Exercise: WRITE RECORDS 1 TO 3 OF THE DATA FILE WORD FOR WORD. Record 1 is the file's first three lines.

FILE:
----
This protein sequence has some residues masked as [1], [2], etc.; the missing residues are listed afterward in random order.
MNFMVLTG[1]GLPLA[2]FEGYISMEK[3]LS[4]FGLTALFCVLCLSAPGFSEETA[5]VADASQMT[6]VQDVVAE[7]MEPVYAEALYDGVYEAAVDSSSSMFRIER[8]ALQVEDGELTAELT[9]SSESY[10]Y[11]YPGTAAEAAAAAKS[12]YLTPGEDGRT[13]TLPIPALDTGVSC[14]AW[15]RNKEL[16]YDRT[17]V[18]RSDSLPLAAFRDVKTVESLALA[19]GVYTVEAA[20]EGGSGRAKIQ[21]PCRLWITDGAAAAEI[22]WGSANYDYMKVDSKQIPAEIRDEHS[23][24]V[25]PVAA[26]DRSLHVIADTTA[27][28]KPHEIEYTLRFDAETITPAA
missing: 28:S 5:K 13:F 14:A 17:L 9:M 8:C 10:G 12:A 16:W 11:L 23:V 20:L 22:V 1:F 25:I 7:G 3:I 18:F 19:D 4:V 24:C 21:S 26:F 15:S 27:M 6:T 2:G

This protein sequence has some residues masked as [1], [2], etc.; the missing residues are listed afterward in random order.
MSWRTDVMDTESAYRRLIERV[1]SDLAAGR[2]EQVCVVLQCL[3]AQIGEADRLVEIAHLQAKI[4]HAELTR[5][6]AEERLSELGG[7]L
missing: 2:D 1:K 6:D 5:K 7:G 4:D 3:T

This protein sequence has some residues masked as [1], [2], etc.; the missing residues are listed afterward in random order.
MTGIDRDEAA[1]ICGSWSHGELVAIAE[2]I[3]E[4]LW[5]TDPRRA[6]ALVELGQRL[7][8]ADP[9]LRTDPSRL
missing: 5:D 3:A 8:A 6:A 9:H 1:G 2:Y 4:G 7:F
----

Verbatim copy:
This protein sequence has some residues masked as [1], [2], etc.; the missing residues are listed afterward in random order.
MNFMVLTG[1]GLPLA[2]FEGYISMEK[3]LS[4]FGLTALFCVLCLSAPGFSEETA[5]VADASQMT[6]VQDVVAE[7]MEPVYAEALYDGVYEAAVDSSSSMFRIER[8]ALQVEDGELTAELT[9]SSESY[10]Y[11]YPGTAAEAAAAAKS[12]YLTPGEDGRT[13]TLPIPALDTGVSC[14]AW[15]RNKEL[16]YDRT[17]V[18]RSDSLPLAAFRDVKTVESLALA[19]GVYTVEAA[20]EGGSGRAKIQ[21]PCRLWITDGAAAAEI[22]WGSANYDYMKVDSKQIPAEIRDEHS[23][24]V[25]PVAA[26]DRSLHVIADTTA[27][28]KPHEIEYTLRFDAETITPAA
missing: 28:S 5:K 13:F 14:A 17:L 9:M 8:C 10:G 12:A 16:W 11:L 23:V 20:L 22:V 1:F 25:I 7:G 3:I 18:F 19:D 4:V 24:C 21:S 26:F 15:S 27:M 6:T 2:G

This protein sequence has some residues masked as [1], [2], etc.; the missing residues are listed afterward in random order.
MSWRTDVMDTESAYRRLIERV[1]SDLAAGR[2]EQVCVVLQCL[3]AQIGEADRLVEIAHLQAKI[4]HAELTR[5][6]AEERLSELGG[7]L
missing: 2:D 1:K 6:D 5:K 7:G 4:D 3:T

This protein sequence has some residues masked as [1], [2], etc.; the missing residues are listed afterward in random order.
MTGIDRDEAA[1]ICGSWSHGELVAIAE[2]I[3]E[4]LW[5]TDPRRA[6]ALVELGQRL[7][8]ADP[9]LRTDPSRL
missing: 5:D 3:A 8:A 6:A 9:H 1:G 2:Y 4:G 7:F